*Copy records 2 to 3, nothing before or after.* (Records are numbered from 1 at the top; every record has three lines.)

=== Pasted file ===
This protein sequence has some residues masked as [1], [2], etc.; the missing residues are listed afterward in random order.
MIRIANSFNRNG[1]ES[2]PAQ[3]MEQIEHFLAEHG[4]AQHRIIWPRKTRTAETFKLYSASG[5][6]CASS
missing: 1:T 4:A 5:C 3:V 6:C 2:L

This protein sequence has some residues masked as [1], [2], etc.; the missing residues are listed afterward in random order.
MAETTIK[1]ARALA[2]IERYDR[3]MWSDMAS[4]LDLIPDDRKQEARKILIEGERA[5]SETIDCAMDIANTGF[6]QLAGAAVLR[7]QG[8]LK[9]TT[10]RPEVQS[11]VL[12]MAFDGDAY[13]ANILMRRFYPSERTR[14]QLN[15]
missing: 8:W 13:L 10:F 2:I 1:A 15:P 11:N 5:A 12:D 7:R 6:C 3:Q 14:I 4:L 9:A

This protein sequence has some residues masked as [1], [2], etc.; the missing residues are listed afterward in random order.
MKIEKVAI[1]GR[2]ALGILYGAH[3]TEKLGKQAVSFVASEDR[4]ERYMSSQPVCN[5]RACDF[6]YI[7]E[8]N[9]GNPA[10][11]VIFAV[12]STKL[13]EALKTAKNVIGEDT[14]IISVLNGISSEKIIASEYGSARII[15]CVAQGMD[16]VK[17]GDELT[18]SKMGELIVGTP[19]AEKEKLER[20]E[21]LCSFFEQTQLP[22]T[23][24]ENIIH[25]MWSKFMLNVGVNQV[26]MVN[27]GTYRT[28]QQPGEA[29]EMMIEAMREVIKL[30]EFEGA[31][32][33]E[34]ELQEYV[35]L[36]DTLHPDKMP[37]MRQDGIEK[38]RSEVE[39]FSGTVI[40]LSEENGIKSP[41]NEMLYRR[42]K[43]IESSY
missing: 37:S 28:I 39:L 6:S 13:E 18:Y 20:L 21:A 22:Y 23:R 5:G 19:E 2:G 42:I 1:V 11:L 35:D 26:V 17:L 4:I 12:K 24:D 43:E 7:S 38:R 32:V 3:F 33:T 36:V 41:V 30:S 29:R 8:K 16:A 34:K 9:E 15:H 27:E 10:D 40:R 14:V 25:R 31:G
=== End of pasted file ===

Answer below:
This protein sequence has some residues masked as [1], [2], etc.; the missing residues are listed afterward in random order.
MAETTIK[1]ARALA[2]IERYDR[3]MWSDMAS[4]LDLIPDDRKQEARKILIEGERA[5]SETIDCAMDIANTGF[6]QLAGAAVLR[7]QG[8]LK[9]TT[10]RPEVQS[11]VL[12]MAFDGDAY[13]ANILMRRFYPSERTR[14]QLN[15]
missing: 8:W 13:L 10:F 2:I 1:A 15:P 11:N 5:A 12:D 7:R 6:C 3:Q 14:I 4:L 9:A

This protein sequence has some residues masked as [1], [2], etc.; the missing residues are listed afterward in random order.
MKIEKVAI[1]GR[2]ALGILYGAH[3]TEKLGKQAVSFVASEDR[4]ERYMSSQPVCN[5]RACDF[6]YI[7]E[8]N[9]GNPA[10][11]VIFAV[12]STKL[13]EALKTAKNVIGEDT[14]IISVLNGISSEKIIASEYGSARII[15]CVAQGMD[16]VK[17]GDELT[18]SKMGELIVGTP[19]AEKEKLER[20]E[21]LCSFFEQTQLP[22]T[23][24]ENIIH[25]MWSKFMLNVGVNQV[26]MVN[27]GTYRT[28]QQPGEA[29]EMMIEAMREVIKL[30]EFEGA[31][32][33]E[34]ELQEYV[35]L[36]DTLHPDKMP[37]MRQDGIEK[38]RSEVE[39]FSGTVI[40]LSEENGIKSP[41]NEMLYRR[42]K[43]IESSY
missing: 37:S 28:I 39:L 6:S 13:E 18:Y 20:L 21:A 22:Y 23:R 5:G 19:E 2:G 42:I 1:V 11:L 35:D 26:V 17:L 4:I 12:K 24:D 43:E 7:S 38:R 32:V 3:F 33:T 36:V 41:V 30:S 29:R 8:K 16:A 34:K 9:E 15:H 27:E 10:D 40:R 14:V 25:R 31:G